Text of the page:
This paper examines a number of issues arising from an analysis of the relationship between intentions and permissibility. This analysis is developed in response to the straw man position, ‘IIP’; that the content of the intentions held by an agent in performing some act are irrelevant in determining the moral permissibility of that act. This is done intentionally as assurance that IIP is not confused for my own position.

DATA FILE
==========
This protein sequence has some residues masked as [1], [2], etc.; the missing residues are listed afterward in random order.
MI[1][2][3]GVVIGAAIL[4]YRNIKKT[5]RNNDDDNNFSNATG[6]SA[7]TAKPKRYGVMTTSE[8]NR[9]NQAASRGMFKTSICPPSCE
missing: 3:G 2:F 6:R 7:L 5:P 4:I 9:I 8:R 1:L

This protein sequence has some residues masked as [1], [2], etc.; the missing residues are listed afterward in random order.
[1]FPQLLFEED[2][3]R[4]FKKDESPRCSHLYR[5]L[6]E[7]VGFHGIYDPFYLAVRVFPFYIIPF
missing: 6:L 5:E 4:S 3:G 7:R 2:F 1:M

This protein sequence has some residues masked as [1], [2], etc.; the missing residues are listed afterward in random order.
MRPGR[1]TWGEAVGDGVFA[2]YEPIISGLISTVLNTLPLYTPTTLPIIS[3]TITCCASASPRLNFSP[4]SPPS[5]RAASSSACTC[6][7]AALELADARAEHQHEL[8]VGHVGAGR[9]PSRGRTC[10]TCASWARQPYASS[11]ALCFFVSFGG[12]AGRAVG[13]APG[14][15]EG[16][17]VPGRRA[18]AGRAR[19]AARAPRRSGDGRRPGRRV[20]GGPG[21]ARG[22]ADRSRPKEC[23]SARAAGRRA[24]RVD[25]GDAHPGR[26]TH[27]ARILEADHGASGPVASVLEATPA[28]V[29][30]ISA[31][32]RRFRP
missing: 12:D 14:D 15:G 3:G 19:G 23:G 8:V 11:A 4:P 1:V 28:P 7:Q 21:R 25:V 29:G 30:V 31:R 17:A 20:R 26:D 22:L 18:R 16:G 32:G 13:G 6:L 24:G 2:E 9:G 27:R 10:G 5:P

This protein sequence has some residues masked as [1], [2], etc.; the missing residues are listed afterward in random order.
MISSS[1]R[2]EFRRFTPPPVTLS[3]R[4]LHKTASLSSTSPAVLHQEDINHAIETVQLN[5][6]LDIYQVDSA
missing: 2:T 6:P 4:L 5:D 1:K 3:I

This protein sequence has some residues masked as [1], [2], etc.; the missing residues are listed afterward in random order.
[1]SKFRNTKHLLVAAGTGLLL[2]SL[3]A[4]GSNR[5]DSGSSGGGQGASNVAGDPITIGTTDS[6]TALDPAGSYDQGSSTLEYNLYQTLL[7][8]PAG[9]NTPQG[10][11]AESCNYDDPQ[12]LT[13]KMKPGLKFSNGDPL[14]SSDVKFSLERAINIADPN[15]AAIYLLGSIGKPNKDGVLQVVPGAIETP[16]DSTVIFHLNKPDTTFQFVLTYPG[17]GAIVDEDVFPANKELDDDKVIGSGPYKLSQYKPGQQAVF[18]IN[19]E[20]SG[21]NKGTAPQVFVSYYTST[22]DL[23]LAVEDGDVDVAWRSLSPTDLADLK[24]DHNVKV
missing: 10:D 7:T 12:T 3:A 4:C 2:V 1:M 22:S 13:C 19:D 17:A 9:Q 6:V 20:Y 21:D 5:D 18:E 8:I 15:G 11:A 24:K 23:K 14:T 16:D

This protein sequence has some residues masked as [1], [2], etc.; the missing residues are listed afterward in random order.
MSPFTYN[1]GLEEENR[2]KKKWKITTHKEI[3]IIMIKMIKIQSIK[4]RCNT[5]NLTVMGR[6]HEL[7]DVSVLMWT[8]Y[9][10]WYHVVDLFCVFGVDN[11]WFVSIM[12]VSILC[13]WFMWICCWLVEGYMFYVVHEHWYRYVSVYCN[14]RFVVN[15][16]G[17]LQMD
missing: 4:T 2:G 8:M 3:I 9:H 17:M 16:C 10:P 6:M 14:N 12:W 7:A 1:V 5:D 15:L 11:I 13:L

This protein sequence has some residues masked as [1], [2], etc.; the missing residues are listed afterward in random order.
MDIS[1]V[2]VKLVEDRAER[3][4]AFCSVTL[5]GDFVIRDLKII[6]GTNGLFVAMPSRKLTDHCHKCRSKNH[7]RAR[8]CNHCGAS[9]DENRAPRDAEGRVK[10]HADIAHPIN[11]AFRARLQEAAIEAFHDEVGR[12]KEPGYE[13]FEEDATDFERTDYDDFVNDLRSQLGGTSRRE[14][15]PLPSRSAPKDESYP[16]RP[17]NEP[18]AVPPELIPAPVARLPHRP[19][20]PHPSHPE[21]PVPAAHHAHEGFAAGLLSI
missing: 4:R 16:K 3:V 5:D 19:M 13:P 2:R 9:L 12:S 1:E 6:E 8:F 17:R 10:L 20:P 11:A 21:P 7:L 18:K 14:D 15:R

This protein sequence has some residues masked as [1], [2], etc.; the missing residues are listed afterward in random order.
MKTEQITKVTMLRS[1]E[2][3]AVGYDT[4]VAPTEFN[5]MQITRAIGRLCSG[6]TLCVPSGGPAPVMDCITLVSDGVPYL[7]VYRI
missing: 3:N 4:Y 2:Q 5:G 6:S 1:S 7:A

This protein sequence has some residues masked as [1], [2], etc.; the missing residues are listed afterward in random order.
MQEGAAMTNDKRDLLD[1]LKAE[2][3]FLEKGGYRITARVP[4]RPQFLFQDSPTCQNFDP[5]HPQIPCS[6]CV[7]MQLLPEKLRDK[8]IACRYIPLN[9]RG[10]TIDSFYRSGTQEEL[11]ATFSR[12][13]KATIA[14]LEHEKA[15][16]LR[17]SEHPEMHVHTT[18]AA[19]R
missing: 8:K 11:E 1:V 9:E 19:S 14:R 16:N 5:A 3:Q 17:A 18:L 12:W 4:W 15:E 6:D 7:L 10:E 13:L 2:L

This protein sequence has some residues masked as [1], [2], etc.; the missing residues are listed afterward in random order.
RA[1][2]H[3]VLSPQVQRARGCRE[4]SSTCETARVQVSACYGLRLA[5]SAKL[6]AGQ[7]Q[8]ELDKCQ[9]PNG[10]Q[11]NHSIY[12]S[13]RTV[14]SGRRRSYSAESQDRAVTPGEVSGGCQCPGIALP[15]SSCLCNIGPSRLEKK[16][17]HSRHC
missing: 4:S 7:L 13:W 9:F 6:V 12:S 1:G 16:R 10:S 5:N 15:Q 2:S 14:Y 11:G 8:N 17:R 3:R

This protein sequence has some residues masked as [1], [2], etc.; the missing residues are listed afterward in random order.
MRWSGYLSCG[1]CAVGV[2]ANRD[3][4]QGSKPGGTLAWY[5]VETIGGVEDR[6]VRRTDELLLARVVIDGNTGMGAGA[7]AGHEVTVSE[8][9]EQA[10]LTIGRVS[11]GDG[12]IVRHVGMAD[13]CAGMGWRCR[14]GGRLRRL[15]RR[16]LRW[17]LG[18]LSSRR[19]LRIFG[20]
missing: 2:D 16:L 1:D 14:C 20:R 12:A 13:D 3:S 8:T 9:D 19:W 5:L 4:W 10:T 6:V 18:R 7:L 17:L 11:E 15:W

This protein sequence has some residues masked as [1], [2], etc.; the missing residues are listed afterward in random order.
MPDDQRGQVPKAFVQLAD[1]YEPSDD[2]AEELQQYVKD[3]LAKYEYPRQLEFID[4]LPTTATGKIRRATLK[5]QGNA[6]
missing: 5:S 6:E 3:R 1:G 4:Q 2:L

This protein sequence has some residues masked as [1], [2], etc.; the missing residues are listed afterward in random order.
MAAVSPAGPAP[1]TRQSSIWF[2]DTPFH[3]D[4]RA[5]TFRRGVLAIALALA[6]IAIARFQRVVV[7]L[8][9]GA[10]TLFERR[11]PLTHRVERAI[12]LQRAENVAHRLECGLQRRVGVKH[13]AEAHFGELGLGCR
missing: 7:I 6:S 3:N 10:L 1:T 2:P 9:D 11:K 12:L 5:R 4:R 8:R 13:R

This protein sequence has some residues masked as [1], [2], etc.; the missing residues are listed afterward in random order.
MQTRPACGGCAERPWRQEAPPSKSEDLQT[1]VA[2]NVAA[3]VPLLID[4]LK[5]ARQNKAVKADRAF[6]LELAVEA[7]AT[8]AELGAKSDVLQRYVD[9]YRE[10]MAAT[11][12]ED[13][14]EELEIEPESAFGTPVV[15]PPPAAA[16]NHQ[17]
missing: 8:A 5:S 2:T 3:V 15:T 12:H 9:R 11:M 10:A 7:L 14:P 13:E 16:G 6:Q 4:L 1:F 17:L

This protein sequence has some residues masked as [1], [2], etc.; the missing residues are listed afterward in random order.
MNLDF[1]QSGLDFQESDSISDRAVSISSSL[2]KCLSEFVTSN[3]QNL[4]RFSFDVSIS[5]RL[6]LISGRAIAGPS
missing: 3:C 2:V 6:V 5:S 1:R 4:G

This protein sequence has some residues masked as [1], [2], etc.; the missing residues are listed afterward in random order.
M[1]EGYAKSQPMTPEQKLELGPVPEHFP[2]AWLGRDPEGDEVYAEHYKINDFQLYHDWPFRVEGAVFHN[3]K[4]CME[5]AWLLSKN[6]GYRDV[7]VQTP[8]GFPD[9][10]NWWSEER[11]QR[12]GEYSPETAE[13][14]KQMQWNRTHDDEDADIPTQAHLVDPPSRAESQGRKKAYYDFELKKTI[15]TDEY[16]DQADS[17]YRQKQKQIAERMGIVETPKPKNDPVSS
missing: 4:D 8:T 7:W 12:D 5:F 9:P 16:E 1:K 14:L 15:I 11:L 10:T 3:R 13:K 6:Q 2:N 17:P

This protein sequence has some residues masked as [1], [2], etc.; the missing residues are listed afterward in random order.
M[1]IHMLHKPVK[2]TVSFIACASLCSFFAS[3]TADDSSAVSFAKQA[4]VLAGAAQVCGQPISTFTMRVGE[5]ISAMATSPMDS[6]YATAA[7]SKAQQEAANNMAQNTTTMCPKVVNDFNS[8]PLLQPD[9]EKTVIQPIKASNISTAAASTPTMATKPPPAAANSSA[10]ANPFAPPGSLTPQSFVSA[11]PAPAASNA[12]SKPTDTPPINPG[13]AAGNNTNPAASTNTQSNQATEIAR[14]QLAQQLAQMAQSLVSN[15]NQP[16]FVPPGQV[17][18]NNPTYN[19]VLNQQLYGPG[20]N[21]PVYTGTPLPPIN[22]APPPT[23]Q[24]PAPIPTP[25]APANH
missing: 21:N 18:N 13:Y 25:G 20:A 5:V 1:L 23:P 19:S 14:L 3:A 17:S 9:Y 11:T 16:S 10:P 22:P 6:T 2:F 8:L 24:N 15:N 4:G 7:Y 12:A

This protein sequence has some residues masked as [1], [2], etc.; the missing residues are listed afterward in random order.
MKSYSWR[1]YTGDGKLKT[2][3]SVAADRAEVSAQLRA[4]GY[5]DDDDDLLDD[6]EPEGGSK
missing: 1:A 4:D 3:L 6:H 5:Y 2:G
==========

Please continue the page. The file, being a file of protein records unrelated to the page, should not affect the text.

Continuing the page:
The crux of this paper has its origins in my resistance to accept double effect reasoning as I understood it and the work of both Tim Scanlon and Judith Thomson on the matter. Examples regarding double effect reasoning, in cases such as euthanasia, can often tend towards unappealing results. You want voluntary euthanasia. Under most versions of the Doctrine of Double Effect, someone who intends to relieve your pain, foreseeing your death may permissibly euthanize you. However, someone who intends your death, though foreseeing this will relieve your pain may not permissibly euthanize you. That the permissibility is hinged on the agent’s intentions rather than, more plausibly, the subject’s consent, is dissatisfying. My aim, then, is to discover whether there is a method of cashing out the relationship between intentions and permissibility, specifically examining whether this relationship is less comprehensive or encompassing than traditionally thought. To do this, I will begin by offering some motivation for the initially implausible view that intentions serve no role in determining the permissibility of an act, and work up by providing plausible exceptions to such a position. Throughout I work under the assumption that permissibility is a binary term, insofar as an act is either morally prohibited or it is not. For this reason, positive moral duties or requirements are usually categorised as ‘at least permissible’.